If you know that your international employees seem confused, frustrated, or disengaged – that’s good news. Not because a poor or non-existent employee experience is good. But because you recognize it and, as the saying goes, “you can only go up from here”.
Part of your challenge in managing this function is undoubtedly lack of time. You’re already so busy that trying to get ahead of immigration questions seems like a luxury. Now is the time to enlist the help of other teams in setting up a communication and information process.
The time invested will result in fewer mistakes, a smoother process, and a better overall employee experience.
How’s your Employee Experience working?
In a Harvard Business Review survey, the majority of participating executives believed that Employee Experience (EX) initiatives have seen positive results in employee engagement and productivity. And they believe EX will help in employee retention.
So far, so good.
But the same survey reports that less than one third (31%) of participants stated that employee experience is a priority at their organizations. How do you bridge that gap for international employees?
What does process visibility have to do with EX?
Quite a bit, actually. The U.S. Citizenship and Immigration Services (USCIS) maintains a chart of historical monthly processing times for a number of immigration-related forms. The rates of processing can vary widely from year to year. Some forms seem to have shorter processing times while others consistently take months or even years to process.
It’s important to provide employees with realistic and easily understood scenarios of their sponsorship process. But there’s a second part that’s also crucial to improving the process for both employee and employer – ensuring they understand that they’re not on this journey alone. That’s where the EX part of the equation comes into play.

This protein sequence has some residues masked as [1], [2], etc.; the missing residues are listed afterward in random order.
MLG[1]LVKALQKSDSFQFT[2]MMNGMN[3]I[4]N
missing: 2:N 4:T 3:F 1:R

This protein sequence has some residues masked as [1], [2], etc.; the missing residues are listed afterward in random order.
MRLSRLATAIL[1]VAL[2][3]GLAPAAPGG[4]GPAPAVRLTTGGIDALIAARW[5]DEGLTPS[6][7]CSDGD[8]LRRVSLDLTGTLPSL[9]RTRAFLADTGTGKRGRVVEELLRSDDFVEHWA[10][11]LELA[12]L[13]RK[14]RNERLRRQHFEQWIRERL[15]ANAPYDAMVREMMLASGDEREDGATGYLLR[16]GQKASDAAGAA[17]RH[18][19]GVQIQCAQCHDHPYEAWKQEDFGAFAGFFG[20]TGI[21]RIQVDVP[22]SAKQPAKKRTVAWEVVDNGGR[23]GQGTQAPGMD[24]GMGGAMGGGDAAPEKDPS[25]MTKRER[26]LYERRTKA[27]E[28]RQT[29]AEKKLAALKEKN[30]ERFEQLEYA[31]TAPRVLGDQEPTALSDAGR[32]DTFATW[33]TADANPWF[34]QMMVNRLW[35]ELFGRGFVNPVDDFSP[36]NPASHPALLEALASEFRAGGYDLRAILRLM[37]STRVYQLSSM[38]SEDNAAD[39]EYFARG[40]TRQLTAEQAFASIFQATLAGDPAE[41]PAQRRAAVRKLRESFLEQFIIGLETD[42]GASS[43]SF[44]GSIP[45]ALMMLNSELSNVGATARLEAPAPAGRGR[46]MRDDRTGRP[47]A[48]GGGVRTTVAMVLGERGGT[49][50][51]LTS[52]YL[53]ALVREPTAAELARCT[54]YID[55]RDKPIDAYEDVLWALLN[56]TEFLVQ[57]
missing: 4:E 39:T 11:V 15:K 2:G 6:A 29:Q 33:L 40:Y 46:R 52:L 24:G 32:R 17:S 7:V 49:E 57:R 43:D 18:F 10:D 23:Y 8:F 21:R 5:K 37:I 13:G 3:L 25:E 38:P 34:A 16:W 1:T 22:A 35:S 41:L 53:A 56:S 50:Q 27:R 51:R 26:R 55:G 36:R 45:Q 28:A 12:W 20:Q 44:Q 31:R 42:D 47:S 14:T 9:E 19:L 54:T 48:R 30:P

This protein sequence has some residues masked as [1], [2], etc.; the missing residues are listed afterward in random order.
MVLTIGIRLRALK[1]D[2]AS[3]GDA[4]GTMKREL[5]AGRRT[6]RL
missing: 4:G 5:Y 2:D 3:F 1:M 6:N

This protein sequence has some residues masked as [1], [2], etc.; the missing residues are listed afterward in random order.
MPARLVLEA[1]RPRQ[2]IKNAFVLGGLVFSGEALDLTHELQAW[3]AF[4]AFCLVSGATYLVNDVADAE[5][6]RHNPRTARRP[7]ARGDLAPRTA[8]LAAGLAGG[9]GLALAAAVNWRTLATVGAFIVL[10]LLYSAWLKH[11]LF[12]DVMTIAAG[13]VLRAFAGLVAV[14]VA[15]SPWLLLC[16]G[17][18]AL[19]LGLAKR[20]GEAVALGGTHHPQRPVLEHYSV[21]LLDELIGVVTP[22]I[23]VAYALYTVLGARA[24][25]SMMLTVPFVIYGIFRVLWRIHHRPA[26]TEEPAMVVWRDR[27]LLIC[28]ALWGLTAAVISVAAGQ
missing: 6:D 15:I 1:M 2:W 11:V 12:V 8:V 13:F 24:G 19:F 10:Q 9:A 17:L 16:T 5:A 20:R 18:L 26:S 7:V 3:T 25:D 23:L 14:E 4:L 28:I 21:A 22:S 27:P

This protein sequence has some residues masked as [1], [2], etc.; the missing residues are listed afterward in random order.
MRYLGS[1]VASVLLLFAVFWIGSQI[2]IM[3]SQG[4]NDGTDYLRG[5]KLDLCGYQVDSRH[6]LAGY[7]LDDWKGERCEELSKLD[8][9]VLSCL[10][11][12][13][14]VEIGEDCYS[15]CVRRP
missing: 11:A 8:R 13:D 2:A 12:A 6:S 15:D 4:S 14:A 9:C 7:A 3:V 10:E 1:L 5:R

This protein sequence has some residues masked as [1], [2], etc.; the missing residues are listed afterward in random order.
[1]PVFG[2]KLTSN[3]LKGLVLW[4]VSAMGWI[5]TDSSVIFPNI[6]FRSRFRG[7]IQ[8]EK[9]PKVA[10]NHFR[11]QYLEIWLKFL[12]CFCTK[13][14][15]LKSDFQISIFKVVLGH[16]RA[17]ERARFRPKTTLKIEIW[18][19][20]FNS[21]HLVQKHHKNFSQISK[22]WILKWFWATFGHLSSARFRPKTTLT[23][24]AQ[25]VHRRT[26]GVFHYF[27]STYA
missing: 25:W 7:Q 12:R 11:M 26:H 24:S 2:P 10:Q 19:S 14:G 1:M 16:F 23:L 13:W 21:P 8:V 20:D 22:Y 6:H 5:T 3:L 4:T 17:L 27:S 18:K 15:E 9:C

Employees who have both a solid understanding of the process AND who believe they have the support of their employer are generally going to have more confidence in the process – and their employer.
Going through an immigration process in a new country with a new organization probably feels like an overwhelming process for the international employee as well as their family. What can you do to create trust and build relationships with your employees to alleviate some of that anxiety?
- Be honest and transparent
- Say what you’re going to do and do what you say
- Provide interpreters and translated materials if needed
- Include partners and dependents into the process and let them know what they can do to help
- Connect them with other employees who’ve completed the process
In this case, information overload may not be a bad thing. Build answers to immigration questions into new hire processes.
- Include a section about your general immigration policy on your website for potential and current employees. Explain the process in clear and concise language. If possible, include related language translations. Record a video with graphics that address common questions.
- Send international employees welcome guides that outline the process. Include checklists with important milestones and action items.
- Provide more detailed information during your onboarding process. Schedule individual and group time with a company representative or immigration team to discuss the program and answer questions.
- Create an email campaign. Write a series of emails with responsibilities and milestones that are sent at appropriate intervals to remind employees of action items due. Use it also as an opportunity to reinforce engagement. These can be sent by an assistant or automated to free up People Operations time.
Gallup advises companies to - “Focus on human experiences over processes.” Everyone is experiencing a lot of emotions as a result of the pandemic and change fatigue. Today’s workforce seems uncertain which causes all of us to ask a lot of questions. International employees going through the immigration process may be even more stressed than usual as they try to understand and navigate the complex process.
The solution for many People Operations issues is taking proactive measures. The immigration process is not that much different. Engaging and involving your international employees from early on will prevent misunderstanding and anxiety.
Content in this publication is not intended as legal advice, nor should it be relied on as such. For additional information on the issues discussed, consult a Bridge-affiliated partner attorney or another qualified legal professional.